I. A province of the Argentine Republic, bounded N. by Bolivia, E. by the Gran Chaco, S. by the province of Salta, and W. by Bolivia; area, about 30,000 sq. m.; pop., in 1869, including foreigners, 40,379. The whole N. W. portion is an elevated plain called the Puna, which is a continuation of the great Bolivian table land, and which terminates somewhat abruptly to the south and east in a mountain chain extending due N. from Salta, and presenting a' few snow-covered peaks of about 14,000 ft. E. of these mountains the territory gently inclines toward the plains of the Chaco, with a few inconsiderable mountains. The valleys bounded by the several ridges, especially those of the east, are exceedingly fertile, owing to abundant irrigation, an advantage not enjoyed in the Puna and the W. country generally. The principal river is the San Francisco or Grande, which flows in a semicircle forming the southern boundary of the province,-receives numerous tributaries, and joins the Bermejo 25 miles S. of Oran. In the Puna are two lakes, Toro in the south and Casabindo in the north, both of considerable extent, and the second furnishing inexhaustible quantities of salt, much of which is exported. x\sphalt, petroleum, gold, silver, copper, iron, and quicksilver abound in most districts; but for want of suitable means of transportation no mines have as yet been worked.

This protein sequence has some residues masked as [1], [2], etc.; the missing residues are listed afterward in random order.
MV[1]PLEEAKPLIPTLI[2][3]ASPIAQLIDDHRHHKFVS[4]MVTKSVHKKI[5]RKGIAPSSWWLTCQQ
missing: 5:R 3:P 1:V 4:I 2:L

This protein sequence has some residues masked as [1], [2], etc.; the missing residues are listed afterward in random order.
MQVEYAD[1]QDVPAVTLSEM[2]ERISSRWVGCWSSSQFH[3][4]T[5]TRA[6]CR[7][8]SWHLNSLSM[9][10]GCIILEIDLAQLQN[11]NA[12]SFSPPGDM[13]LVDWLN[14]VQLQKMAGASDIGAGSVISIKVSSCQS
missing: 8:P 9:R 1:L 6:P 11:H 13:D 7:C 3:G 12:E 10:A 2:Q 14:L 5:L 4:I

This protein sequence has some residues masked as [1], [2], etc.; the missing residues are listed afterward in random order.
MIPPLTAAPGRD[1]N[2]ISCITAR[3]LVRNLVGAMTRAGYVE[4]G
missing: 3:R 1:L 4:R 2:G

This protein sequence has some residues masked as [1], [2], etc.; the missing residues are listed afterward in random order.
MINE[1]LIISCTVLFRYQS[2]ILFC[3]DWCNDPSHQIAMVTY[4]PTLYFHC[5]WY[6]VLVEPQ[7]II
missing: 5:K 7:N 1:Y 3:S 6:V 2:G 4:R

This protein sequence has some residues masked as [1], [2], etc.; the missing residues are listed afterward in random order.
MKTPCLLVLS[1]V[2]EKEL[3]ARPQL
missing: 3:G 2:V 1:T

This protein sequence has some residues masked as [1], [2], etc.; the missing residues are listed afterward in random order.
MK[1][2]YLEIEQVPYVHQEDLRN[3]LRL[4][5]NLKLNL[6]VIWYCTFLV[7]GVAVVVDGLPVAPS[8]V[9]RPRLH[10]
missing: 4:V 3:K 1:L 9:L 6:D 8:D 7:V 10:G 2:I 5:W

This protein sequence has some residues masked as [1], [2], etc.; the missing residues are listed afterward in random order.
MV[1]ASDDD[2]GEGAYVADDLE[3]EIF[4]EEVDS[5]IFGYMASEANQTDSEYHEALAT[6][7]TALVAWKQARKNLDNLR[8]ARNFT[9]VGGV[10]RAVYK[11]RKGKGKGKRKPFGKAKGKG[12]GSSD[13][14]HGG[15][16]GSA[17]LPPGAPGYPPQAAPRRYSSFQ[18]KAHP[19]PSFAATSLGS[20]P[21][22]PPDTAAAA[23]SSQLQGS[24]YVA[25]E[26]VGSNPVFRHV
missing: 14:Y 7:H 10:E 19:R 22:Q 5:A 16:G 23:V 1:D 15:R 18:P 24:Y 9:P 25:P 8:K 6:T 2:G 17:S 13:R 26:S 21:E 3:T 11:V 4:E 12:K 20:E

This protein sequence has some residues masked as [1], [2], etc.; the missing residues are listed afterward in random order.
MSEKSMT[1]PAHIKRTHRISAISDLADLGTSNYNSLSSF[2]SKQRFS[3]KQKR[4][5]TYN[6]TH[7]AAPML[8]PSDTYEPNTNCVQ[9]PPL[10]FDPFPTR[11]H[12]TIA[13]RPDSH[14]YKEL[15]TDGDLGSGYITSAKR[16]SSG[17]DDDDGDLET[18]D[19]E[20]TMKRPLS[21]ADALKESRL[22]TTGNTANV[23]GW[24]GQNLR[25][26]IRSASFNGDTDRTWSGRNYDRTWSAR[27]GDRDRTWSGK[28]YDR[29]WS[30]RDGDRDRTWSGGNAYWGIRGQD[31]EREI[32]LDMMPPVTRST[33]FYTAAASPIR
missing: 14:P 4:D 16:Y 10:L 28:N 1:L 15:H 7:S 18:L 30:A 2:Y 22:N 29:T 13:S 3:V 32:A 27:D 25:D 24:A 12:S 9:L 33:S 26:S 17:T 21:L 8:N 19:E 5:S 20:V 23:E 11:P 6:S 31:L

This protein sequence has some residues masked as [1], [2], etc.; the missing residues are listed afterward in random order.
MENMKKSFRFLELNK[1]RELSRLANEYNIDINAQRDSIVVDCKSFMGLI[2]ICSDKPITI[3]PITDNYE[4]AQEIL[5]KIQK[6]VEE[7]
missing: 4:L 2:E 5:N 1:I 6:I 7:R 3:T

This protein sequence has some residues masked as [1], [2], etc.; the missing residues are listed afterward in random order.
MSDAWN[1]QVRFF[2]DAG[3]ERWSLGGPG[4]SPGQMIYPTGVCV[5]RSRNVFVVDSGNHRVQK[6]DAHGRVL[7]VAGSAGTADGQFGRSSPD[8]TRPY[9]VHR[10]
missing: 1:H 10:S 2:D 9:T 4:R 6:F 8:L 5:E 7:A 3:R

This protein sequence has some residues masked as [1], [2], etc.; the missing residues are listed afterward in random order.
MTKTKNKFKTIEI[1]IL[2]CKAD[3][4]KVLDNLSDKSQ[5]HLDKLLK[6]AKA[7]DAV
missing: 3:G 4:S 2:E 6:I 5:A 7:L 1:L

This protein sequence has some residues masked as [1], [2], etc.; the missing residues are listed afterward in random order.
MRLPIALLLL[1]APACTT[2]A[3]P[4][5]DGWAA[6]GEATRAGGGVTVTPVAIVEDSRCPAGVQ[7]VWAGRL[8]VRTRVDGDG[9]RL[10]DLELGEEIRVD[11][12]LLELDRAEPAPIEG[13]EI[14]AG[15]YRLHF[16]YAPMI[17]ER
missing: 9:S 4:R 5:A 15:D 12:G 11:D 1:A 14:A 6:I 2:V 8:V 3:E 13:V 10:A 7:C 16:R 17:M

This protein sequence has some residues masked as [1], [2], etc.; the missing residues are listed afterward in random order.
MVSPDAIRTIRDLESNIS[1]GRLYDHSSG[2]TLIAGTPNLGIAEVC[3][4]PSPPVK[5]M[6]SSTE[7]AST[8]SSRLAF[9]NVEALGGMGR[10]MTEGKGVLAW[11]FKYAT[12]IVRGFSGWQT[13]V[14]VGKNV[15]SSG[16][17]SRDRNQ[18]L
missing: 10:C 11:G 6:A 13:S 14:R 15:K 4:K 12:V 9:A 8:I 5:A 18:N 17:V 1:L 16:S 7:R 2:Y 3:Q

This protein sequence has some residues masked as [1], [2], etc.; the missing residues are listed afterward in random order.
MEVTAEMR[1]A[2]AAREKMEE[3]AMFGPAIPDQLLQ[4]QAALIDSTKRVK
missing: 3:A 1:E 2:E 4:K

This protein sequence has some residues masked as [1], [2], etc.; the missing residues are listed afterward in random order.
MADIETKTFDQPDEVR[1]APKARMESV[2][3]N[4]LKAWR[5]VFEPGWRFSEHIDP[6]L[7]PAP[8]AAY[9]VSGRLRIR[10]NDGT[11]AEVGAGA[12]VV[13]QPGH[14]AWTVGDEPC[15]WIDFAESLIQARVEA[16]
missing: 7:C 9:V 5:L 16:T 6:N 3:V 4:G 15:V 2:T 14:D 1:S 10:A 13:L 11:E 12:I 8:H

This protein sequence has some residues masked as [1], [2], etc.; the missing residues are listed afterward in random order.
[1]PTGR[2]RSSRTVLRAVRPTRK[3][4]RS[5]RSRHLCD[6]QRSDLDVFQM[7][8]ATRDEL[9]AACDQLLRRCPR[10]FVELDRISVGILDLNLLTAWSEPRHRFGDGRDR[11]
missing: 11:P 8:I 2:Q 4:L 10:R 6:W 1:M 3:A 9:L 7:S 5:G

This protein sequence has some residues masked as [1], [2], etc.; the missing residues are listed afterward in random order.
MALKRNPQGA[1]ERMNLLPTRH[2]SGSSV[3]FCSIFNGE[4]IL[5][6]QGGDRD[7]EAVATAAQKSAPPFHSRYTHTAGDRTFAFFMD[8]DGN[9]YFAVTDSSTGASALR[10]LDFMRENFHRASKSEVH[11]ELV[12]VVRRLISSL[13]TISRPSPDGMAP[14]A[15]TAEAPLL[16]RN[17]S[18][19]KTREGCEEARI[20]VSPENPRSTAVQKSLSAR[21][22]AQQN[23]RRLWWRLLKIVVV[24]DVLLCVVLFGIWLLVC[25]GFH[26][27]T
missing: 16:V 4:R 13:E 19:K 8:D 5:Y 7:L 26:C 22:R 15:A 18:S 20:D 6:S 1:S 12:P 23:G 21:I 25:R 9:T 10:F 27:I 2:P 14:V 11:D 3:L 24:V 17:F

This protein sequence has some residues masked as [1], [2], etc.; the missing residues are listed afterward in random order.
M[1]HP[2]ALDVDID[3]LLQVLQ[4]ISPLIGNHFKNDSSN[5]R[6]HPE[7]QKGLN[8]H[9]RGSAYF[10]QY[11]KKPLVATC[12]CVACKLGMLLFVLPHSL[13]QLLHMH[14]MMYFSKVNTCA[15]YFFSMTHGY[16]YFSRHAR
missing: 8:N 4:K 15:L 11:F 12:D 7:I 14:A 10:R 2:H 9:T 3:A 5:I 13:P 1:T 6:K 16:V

Although mostly comprised within the tropics, this province has a mild and salubrious climate. The arboreal vegetation is luxuriant, and includes the mate, dragon's blood, and Peruvian balsam trees, and many kinds of timber and cabinet woods.

Rice, maize, the sugar cane, and tobacco are largely cultivated. The principal industries are agriculture, the rearing of cattle, mules, sheep, goats, llamas, and vicunas, spinning, and weaving. Coarse woollen stuffs are extensively manufactured. There are schools in every town, but at the time of the census, of 6,021 children aged from 6 to 14 years, only 1,383 attended; and of the whole population, only 4,309 read and 3,376 wrote. Formerly Jujuy was a part of the adjoining province of Salta. II. San Salvador de, a city, capital of the province, situated on the right bank of the Rio San Francisco, in a fertile valley 4,000 ft. above the sea, 870 m. N. W. of Buenos Ayres; pop. in 1869, 7,629. It has no edifices worthy of mention. The industries of the place are chiefly conducted by Indians and mestizos; there is a weekly fair for cattle and agricultural products. In the vicinity are saline hot springs, the waters of which are efficacious against chronic rheumatism.